Dostoevsky is one of those Russian novelists that come off as being prophetic.  Here is portion of the novel “Brothers Karamazov”, which is an artifice in the novel in which Jesus is arrested during the inquisition and questioned.  This is a remarkable passage – no crime – no sin.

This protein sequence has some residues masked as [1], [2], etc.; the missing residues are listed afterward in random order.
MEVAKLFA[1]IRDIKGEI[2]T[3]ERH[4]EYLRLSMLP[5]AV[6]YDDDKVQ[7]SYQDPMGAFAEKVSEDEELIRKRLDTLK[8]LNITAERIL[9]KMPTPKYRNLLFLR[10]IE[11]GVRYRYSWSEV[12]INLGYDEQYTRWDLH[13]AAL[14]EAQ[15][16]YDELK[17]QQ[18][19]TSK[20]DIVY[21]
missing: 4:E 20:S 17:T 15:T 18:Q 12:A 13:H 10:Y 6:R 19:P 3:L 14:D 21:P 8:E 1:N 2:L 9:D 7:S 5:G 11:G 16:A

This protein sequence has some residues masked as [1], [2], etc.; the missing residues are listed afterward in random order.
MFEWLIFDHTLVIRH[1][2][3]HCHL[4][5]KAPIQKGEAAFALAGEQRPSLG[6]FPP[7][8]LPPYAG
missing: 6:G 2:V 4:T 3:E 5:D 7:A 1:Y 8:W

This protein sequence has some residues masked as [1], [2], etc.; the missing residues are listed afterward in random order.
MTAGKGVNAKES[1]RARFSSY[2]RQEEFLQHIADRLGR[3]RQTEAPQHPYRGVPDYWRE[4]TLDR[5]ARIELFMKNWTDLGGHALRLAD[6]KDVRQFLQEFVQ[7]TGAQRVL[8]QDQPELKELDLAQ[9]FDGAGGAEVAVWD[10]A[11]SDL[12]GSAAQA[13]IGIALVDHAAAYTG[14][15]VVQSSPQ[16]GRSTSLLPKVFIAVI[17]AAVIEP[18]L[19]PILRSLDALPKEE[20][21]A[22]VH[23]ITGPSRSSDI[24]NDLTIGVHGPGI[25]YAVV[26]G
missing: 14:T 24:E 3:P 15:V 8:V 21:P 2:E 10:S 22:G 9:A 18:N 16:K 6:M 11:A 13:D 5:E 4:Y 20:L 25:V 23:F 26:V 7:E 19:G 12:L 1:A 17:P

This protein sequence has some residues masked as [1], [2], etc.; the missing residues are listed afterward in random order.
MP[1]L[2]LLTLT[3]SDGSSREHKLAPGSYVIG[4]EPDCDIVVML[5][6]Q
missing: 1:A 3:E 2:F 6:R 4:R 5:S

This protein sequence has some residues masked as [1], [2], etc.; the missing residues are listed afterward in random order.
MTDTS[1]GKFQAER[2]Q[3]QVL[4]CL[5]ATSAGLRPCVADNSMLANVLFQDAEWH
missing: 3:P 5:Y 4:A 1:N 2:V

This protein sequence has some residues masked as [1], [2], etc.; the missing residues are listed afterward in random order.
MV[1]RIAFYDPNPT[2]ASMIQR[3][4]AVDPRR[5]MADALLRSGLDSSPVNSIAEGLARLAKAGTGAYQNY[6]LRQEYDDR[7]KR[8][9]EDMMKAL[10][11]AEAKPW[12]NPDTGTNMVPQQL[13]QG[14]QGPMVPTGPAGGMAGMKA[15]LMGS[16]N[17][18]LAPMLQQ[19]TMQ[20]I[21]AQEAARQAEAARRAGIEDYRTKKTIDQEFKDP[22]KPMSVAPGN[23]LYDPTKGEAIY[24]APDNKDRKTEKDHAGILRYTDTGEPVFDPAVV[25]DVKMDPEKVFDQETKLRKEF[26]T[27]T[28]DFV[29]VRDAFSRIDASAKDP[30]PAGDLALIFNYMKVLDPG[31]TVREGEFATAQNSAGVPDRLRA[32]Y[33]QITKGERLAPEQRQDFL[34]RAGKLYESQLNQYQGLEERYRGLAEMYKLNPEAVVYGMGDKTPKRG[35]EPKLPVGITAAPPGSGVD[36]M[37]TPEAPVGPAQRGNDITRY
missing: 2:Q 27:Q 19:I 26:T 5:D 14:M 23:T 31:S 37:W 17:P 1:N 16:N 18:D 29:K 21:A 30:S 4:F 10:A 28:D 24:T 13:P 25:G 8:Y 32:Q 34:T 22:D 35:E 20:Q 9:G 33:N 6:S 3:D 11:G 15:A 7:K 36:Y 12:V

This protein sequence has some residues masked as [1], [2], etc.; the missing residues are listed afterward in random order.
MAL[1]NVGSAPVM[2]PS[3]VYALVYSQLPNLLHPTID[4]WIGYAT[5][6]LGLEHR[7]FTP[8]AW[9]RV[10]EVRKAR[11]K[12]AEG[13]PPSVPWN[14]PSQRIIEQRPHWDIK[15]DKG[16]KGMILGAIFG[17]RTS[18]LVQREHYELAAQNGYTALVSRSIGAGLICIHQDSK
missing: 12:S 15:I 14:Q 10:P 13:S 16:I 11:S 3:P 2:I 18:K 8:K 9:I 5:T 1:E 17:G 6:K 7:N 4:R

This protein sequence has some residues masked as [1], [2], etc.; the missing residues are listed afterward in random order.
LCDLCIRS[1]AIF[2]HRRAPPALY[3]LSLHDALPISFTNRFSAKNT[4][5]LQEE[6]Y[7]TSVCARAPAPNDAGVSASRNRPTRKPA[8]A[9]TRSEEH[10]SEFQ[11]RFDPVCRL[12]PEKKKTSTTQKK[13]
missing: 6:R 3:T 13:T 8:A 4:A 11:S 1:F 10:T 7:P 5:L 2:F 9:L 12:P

“Nothing, observes the cardinal to the silent Jesus, has ever been more insufferable for man and for human society than freedom! But do you see these stones in this bare, scorching desert? Turn them into bread and mankind will run after you like sheep, grateful and obedient, though eternally trembling lest you withdraw your hand and our loaves cease for them. But you did not want to deprive man of freedom and rejected the offer, for what sort of freedom is it, you reasoned, if obedience is bought by loaves of bread? You objected that man does not live by bread alone, but do you not know that in the name of this very earthly bread, the spirit of the earth will rise against you and fight with you and defeat you, and everyone will follow him exclaiming: “Who can compare to this beast, for he has given us fire from heaven!” Do you know that centuries will pass and mankind will proclaim with the mouth of its wisdom and science that there is no crime, and therefore no sin, but only hungry men? “Feed them first, then ask virtue of them!”—that is what they will write on the banner they raise against you, and by which your temple will be destroyed. (Dostoevsky “The Grand Inquisitor,” can be found in the novel “The Brothers Karamazov”.